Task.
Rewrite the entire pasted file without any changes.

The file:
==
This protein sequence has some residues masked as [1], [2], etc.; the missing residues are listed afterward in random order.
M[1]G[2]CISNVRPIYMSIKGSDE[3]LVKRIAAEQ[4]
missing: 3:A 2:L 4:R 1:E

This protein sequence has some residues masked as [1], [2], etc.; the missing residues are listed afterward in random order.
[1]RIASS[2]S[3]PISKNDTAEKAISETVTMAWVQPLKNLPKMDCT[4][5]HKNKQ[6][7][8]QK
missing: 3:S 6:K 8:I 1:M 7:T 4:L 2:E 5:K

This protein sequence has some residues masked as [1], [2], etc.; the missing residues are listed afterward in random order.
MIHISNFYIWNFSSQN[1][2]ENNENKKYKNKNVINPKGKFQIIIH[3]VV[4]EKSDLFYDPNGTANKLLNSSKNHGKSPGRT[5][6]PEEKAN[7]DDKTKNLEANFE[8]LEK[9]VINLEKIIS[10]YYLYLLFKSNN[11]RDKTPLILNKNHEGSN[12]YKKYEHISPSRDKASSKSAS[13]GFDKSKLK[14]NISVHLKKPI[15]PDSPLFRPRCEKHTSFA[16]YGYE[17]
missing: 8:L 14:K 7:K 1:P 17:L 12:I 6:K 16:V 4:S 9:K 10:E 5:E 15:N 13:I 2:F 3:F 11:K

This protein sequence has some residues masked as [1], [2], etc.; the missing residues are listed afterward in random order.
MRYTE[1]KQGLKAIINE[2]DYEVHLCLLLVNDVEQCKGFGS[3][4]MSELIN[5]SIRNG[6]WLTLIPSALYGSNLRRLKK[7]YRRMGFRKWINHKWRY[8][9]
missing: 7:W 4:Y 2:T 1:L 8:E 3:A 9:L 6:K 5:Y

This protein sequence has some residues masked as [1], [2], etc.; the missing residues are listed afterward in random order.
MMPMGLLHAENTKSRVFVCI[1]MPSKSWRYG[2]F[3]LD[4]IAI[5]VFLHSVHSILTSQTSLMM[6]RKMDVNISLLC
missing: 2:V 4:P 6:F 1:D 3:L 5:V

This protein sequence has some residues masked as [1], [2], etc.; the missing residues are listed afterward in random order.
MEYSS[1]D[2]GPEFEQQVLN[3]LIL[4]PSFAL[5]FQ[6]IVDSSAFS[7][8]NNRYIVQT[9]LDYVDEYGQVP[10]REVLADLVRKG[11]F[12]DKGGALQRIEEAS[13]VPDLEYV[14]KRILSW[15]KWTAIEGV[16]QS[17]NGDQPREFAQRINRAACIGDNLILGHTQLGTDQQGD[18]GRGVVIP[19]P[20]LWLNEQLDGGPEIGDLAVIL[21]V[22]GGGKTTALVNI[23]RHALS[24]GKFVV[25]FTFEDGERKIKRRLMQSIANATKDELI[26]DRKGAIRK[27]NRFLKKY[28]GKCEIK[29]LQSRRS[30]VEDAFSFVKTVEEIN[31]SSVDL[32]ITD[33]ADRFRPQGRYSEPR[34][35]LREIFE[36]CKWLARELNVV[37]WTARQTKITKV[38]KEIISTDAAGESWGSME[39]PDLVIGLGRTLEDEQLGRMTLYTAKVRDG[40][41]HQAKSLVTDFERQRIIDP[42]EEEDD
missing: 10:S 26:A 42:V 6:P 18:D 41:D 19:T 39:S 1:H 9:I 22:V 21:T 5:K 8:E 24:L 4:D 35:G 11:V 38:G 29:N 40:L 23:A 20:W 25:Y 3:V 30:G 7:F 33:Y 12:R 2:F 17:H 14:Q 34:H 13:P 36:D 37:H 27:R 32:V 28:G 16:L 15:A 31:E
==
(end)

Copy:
This protein sequence has some residues masked as [1], [2], etc.; the missing residues are listed afterward in random order.
M[1]G[2]CISNVRPIYMSIKGSDE[3]LVKRIAAEQ[4]
missing: 3:A 2:L 4:R 1:E

This protein sequence has some residues masked as [1], [2], etc.; the missing residues are listed afterward in random order.
[1]RIASS[2]S[3]PISKNDTAEKAISETVTMAWVQPLKNLPKMDCT[4][5]HKNKQ[6][7][8]QK
missing: 3:S 6:K 8:I 1:M 7:T 4:L 2:E 5:K

This protein sequence has some residues masked as [1], [2], etc.; the missing residues are listed afterward in random order.
MIHISNFYIWNFSSQN[1][2]ENNENKKYKNKNVINPKGKFQIIIH[3]VV[4]EKSDLFYDPNGTANKLLNSSKNHGKSPGRT[5][6]PEEKAN[7]DDKTKNLEANFE[8]LEK[9]VINLEKIIS[10]YYLYLLFKSNN[11]RDKTPLILNKNHEGSN[12]YKKYEHISPSRDKASSKSAS[13]GFDKSKLK[14]NISVHLKKPI[15]PDSPLFRPRCEKHTSFA[16]YGYE[17]
missing: 8:L 14:K 7:K 1:P 17:L 12:I 6:K 16:V 4:S 9:K 10:E 5:E 15:N 13:I 2:F 3:F 11:K

This protein sequence has some residues masked as [1], [2], etc.; the missing residues are listed afterward in random order.
MRYTE[1]KQGLKAIINE[2]DYEVHLCLLLVNDVEQCKGFGS[3][4]MSELIN[5]SIRNG[6]WLTLIPSALYGSNLRRLKK[7]YRRMGFRKWINHKWRY[8][9]
missing: 7:W 4:Y 2:T 1:L 8:E 3:A 9:L 6:K 5:Y

This protein sequence has some residues masked as [1], [2], etc.; the missing residues are listed afterward in random order.
MMPMGLLHAENTKSRVFVCI[1]MPSKSWRYG[2]F[3]LD[4]IAI[5]VFLHSVHSILTSQTSLMM[6]RKMDVNISLLC
missing: 2:V 4:P 6:F 1:D 3:L 5:V

This protein sequence has some residues masked as [1], [2], etc.; the missing residues are listed afterward in random order.
MEYSS[1]D[2]GPEFEQQVLN[3]LIL[4]PSFAL[5]FQ[6]IVDSSAFS[7][8]NNRYIVQT[9]LDYVDEYGQVP[10]REVLADLVRKG[11]F[12]DKGGALQRIEEAS[13]VPDLEYV[14]KRILSW[15]KWTAIEGV[16]QS[17]NGDQPREFAQRINRAACIGDNLILGHTQLGTDQQGD[18]GRGVVIP[19]P[20]LWLNEQLDGGPEIGDLAVIL[21]V[22]GGGKTTALVNI[23]RHALS[24]GKFVV[25]FTFEDGERKIKRRLMQSIANATKDELI[26]DRKGAIRK[27]NRFLKKY[28]GKCEIK[29]LQSRRS[30]VEDAFSFVKTVEEIN[31]SSVDL[32]ITD[33]ADRFRPQGRYSEPR[34][35]LREIFE[36]CKWLARELNVV[37]WTARQTKITKV[38]KEIISTDAAGESWGSME[39]PDLVIGLGRTLEDEQLGRMTLYTAKVRDG[40][41]HQAKSLVTDFERQRIIDP[42]EEEDD
missing: 10:S 26:A 42:V 6:P 18:D 41:D 19:T 39:S 1:H 9:I 22:V 21:T 5:K 8:E 24:L 4:D 35:G 11:V 38:G 29:N 40:L 23:A 20:W 25:Y 3:V 30:G 7:F 33:Y 12:R 2:F 17:H 14:Q 34:H 13:P 36:D 37:H 27:R 32:V 28:G 16:L 15:A 31:E